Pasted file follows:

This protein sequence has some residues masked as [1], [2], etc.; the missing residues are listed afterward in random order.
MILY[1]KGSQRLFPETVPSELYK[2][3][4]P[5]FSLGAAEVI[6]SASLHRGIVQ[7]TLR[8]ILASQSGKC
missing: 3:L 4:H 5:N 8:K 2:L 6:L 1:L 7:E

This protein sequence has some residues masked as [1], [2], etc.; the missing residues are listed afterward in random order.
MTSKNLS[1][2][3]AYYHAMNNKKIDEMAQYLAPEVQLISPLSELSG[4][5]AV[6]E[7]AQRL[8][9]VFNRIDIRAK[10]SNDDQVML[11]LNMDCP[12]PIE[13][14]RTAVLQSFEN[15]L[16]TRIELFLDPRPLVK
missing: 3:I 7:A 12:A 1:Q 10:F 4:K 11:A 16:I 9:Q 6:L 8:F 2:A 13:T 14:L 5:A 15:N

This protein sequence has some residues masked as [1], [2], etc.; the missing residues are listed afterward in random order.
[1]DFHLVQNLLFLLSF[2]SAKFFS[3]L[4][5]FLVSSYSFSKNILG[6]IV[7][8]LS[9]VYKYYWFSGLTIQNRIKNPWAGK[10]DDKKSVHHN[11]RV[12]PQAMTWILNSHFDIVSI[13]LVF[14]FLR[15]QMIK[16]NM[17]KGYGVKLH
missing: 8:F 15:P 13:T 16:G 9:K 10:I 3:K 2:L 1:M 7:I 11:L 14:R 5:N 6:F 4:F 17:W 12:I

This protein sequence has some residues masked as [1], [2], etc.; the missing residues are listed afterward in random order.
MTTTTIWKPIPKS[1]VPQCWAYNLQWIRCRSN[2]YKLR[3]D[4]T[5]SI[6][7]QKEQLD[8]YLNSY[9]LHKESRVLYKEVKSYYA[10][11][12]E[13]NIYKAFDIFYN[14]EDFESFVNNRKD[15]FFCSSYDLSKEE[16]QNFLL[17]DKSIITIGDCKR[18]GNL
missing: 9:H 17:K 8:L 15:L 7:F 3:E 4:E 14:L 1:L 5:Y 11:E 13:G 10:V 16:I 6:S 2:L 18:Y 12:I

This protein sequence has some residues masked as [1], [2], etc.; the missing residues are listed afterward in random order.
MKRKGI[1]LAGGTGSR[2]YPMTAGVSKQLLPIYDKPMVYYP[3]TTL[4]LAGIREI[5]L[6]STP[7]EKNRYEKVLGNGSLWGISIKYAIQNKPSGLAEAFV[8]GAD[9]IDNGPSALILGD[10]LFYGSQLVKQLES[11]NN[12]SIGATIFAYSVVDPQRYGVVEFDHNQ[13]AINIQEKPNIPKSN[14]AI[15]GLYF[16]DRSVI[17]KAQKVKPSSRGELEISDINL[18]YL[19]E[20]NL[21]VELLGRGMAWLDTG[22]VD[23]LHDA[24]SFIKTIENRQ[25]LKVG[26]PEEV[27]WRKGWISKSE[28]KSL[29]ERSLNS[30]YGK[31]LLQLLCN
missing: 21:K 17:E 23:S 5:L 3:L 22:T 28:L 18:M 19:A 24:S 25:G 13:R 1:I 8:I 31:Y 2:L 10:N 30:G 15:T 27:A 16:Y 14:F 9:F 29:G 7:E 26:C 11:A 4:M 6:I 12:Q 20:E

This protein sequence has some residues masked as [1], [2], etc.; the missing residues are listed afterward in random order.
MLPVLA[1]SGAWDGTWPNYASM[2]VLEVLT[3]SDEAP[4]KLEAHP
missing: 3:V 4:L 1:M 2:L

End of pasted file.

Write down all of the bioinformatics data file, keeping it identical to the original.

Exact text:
This protein sequence has some residues masked as [1], [2], etc.; the missing residues are listed afterward in random order.
MILY[1]KGSQRLFPETVPSELYK[2][3][4]P[5]FSLGAAEVI[6]SASLHRGIVQ[7]TLR[8]ILASQSGKC
missing: 3:L 4:H 5:N 8:K 2:L 6:L 1:L 7:E

This protein sequence has some residues masked as [1], [2], etc.; the missing residues are listed afterward in random order.
MTSKNLS[1][2][3]AYYHAMNNKKIDEMAQYLAPEVQLISPLSELSG[4][5]AV[6]E[7]AQRL[8][9]VFNRIDIRAK[10]SNDDQVML[11]LNMDCP[12]PIE[13][14]RTAVLQSFEN[15]L[16]TRIELFLDPRPLVK
missing: 3:I 7:A 12:A 1:Q 10:F 4:K 11:A 16:I 9:Q 6:L 8:F 2:A 13:T 14:L 5:A 15:N

This protein sequence has some residues masked as [1], [2], etc.; the missing residues are listed afterward in random order.
[1]DFHLVQNLLFLLSF[2]SAKFFS[3]L[4][5]FLVSSYSFSKNILG[6]IV[7][8]LS[9]VYKYYWFSGLTIQNRIKNPWAGK[10]DDKKSVHHN[11]RV[12]PQAMTWILNSHFDIVSI[13]LVF[14]FLR[15]QMIK[16]NM[17]KGYGVKLH
missing: 8:F 15:P 13:T 16:G 9:K 10:I 3:K 2:L 1:M 7:I 11:L 14:R 5:N 6:F 4:F 17:W 12:I

This protein sequence has some residues masked as [1], [2], etc.; the missing residues are listed afterward in random order.
MTTTTIWKPIPKS[1]VPQCWAYNLQWIRCRSN[2]YKLR[3]D[4]T[5]SI[6][7]QKEQLD[8]YLNSY[9]LHKESRVLYKEVKSYYA[10][11][12]E[13]NIYKAFDIFYN[14]EDFESFVNNRKD[15]FFCSSYDLSKEE[16]QNFLL[17]DKSIITIGDCKR[18]GNL
missing: 9:H 17:K 8:L 15:L 7:F 3:E 4:E 14:L 1:L 5:Y 11:E 13:G 10:V 16:I 6:S 2:L 18:Y 12:I

This protein sequence has some residues masked as [1], [2], etc.; the missing residues are listed afterward in random order.
MKRKGI[1]LAGGTGSR[2]YPMTAGVSKQLLPIYDKPMVYYP[3]TTL[4]LAGIREI[5]L[6]STP[7]EKNRYEKVLGNGSLWGISIKYAIQNKPSGLAEAFV[8]GAD[9]IDNGPSALILGD[10]LFYGSQLVKQLES[11]NN[12]SIGATIFAYSVVDPQRYGVVEFDHNQ[13]AINIQEKPNIPKSN[14]AI[15]GLYF[16]DRSVI[17]KAQKVKPSSRGELEISDINL[18]YL[19]E[20]NL[21]VELLGRGMAWLDTG[22]VD[23]LHDA[24]SFIKTIENRQ[25]LKVG[26]PEEV[27]WRKGWISKSE[28]KSL[29]ERSLNS[30]YGK[31]LLQLLCN
missing: 21:K 17:E 23:S 5:L 3:L 22:T 28:L 18:M 19:A 24:S 25:G 13:R 1:I 8:I 31:Y 2:L 10:N 30:G 15:T 27:A 16:Y 14:F 9:F 29:G 7:E 26:C 11:A 4:M 6:I 12:Q 20:E

This protein sequence has some residues masked as [1], [2], etc.; the missing residues are listed afterward in random order.
MLPVLA[1]SGAWDGTWPNYASM[2]VLEVLT[3]SDEAP[4]KLEAHP
missing: 3:V 4:L 1:M 2:L